Synopses & Reviews
In his search for the North Pole at the turn of the twentieth century, the renowned Robert E. Peary, long celebrated as an icon of modern exploration, used the Eskimos of northwestern Greenland as the human resources for his expeditions. Sailing aboard a ship called Hope
in 1897, Peary entered New York harbor with six Eskimos as his cargo. Depositing them with the American Museum of Natural History as live "specimens" to be poked, measured, and observed by the paying public, Peary abruptly abandoned any responsibility for their care. Four of the Eskimos died within a year. One managed to gain passage back to Greenland. Only the sixth, a boy of six or seven with a precociously solemn smile, remained, orphaned and adrift in a bewildering metropolis. His name was Minik. Here, a century after the fact, is his story.
A searing true tale of extraordinary darkness told with intensity and vigilance, Give Me My Father's Body is Kenn Harper's absorbing, intricately documented account of ruthless imperialism in the name of science, of cruel deceptions and false burials, and of the short, strange, and tragic life of the boy known as the New York Eskimo.
Parade Kenn Harper has written a remarkable narrative.
The Boston Globe A startling success.
About the Author
For more than thirty years, Kenn Harper has lived in Eskimo communities in the Baffin Region and in Qaanaaq, Greenland. He has worked as a teacher, development officer, historian, linguist, and businessman. He speaks Inuktitut, the Eskimo language of the eastern Canadian Arctic, and has written extensively on northern history and the Inuktitut language. He now lives in Iqaluit, capital of the new Arctic territory of Nunavut, and was recently elected a Fellow of the Royal Geographic Society.
Reading Group Guide
Reading Group Questions and Topics for Discusion
1. In rendering Minik Wallace's tragic story with such care, skill, and poignancy, Give Me My Father's Body is a true standout in the Arctic history genre -- a genre that has in the past been charged with jingoism and celebrating, among other things, the inherency of American imperialism. But what is perhaps most distinctive about this work is that it is crafted by someone who actually speaks the languages of his subjects and lives in the world about which he writes. Paying particular attention to Kenn Harper's Introduction, Epilogue, and Afterword, discuss the specific ways in which the author's experience, ideology, and personal background may have contributed to this book's unique historical perspective.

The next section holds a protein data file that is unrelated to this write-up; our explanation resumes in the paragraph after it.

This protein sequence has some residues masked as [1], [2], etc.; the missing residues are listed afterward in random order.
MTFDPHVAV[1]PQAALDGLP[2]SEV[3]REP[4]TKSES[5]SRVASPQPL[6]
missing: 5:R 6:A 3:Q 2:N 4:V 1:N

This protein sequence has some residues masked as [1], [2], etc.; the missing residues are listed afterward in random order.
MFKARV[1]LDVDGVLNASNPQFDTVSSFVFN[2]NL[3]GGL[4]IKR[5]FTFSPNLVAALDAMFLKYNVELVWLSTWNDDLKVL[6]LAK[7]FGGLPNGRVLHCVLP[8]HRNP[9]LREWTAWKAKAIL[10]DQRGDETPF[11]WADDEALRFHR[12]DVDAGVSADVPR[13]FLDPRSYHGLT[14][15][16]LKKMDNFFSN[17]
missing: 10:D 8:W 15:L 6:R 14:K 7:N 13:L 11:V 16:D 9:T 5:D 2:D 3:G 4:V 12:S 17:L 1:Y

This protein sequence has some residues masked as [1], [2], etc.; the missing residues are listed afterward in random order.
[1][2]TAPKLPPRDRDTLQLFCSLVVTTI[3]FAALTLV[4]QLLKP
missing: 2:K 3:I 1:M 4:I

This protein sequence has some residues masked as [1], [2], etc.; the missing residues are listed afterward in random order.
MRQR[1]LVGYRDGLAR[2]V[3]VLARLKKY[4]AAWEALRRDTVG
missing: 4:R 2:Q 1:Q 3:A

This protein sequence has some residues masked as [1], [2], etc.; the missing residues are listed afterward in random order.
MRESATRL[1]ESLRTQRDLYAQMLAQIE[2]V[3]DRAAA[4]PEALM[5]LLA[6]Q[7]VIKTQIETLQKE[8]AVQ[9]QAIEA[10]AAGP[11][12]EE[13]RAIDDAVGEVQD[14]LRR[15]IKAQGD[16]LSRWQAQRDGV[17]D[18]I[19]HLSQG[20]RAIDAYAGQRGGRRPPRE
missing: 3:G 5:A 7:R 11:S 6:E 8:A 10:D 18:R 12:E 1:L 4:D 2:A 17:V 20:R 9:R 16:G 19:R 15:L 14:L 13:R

2. "Winners write history." How does this tried-and-true classroom standby which we've all grown up with speak to the issues surrounding this particular book (as well as to the Arctic history narratives that have preceded it)?
3. Thinking back to your high school or college history courses, what do you recall reading about Robert Peary and the American exploration community as a whole at the close of the nineteenth century? How has Kenn Harper's book challenged or even debunked many of the characterizations and so-called myths that have been perpetuated over the decades?
4. What aspects and shadings of this story would likely have been lost, overlooked, or simply interpreted differently had it been written by someone other than Kenn Harper?
5. In the long view, which of the following finally bears more weight upon a work of historical writing: the history that is being written, or the historian who is doing the writing? Explain.
6. Early on, Harper looks back to the archetypes of the arctic historical narrative (by such luminaries as Freuchen, Rasmussen, and Malaurie) and writes, "This book tells the story that they have all missed." In this deceptively simple statement, what might Harper be leaving unsaid? That is, why is it that this particular story has been largely overlooked and quietly elided by the United States' anthropological, historical, and museum communities for so many decades?